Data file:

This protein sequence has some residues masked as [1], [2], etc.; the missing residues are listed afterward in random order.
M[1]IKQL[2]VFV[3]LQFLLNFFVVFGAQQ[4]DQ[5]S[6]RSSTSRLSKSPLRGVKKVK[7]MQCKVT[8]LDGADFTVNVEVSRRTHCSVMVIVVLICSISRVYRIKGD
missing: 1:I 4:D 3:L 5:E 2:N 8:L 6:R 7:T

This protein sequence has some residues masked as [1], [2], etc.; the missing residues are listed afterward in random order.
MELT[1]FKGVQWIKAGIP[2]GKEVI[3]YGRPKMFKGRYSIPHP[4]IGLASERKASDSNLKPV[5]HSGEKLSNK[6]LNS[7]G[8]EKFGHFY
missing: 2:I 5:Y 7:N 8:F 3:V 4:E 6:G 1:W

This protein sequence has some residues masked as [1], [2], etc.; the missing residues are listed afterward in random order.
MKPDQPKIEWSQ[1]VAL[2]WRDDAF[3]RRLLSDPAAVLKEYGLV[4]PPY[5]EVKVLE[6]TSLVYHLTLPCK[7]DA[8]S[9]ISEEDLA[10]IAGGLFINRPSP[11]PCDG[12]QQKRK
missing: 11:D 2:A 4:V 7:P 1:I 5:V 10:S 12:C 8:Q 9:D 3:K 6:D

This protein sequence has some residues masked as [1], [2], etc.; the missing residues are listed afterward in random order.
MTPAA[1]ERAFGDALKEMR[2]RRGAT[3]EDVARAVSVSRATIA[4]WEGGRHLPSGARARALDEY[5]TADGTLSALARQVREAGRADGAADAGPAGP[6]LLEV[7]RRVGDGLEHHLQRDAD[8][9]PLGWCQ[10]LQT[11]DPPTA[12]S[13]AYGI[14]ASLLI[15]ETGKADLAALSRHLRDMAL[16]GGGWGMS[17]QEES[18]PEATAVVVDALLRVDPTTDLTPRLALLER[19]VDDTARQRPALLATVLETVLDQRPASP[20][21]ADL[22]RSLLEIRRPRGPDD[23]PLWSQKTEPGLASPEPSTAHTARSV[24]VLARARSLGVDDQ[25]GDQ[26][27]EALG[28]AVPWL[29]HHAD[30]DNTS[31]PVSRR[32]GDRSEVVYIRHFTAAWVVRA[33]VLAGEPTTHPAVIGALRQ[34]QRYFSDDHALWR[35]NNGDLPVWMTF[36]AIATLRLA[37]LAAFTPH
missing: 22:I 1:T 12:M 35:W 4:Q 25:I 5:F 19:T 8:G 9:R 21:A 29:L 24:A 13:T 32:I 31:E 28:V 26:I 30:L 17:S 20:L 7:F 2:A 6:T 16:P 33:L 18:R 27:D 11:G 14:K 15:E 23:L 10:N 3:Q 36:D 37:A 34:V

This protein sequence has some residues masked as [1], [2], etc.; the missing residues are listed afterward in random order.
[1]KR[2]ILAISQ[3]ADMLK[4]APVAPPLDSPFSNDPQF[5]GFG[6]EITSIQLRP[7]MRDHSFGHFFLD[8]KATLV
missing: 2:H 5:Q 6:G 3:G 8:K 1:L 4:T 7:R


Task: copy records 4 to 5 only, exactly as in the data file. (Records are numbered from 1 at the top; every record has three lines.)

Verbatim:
This protein sequence has some residues masked as [1], [2], etc.; the missing residues are listed afterward in random order.
MTPAA[1]ERAFGDALKEMR[2]RRGAT[3]EDVARAVSVSRATIA[4]WEGGRHLPSGARARALDEY[5]TADGTLSALARQVREAGRADGAADAGPAGP[6]LLEV[7]RRVGDGLEHHLQRDAD[8][9]PLGWCQ[10]LQT[11]DPPTA[12]S[13]AYGI[14]ASLLI[15]ETGKADLAALSRHLRDMAL[16]GGGWGMS[17]QEES[18]PEATAVVVDALLRVDPTTDLTPRLALLER[19]VDDTARQRPALLATVLETVLDQRPASP[20][21]ADL[22]RSLLEIRRPRGPDD[23]PLWSQKTEPGLASPEPSTAHTARSV[24]VLARARSLGVDDQ[25]GDQ[26][27]EALG[28]AVPWL[29]HHAD[30]DNTS[31]PVSRR[32]GDRSEVVYIRHFTAAWVVRA[33]VLAGEPTTHPAVIGALRQ[34]QRYFSDDHALWR[35]NNGDLPVWMTF[36]AIATLRLA[37]LAAFTPH
missing: 22:I 1:T 12:M 35:W 4:Q 25:I 5:F 19:T 8:G 9:R 21:A 29:L 24:A 13:T 32:I 31:E 28:V 26:I 30:L 17:S 20:L 7:F 2:A 6:T 16:P 33:L 18:R 27:D 11:G 14:K 15:E 23:L 10:N 3:Q 36:D 37:A 34:V

This protein sequence has some residues masked as [1], [2], etc.; the missing residues are listed afterward in random order.
[1]KR[2]ILAISQ[3]ADMLK[4]APVAPPLDSPFSNDPQF[5]GFG[6]EITSIQLRP[7]MRDHSFGHFFLD[8]KATLV
missing: 2:H 5:Q 6:G 3:G 8:K 1:L 4:T 7:R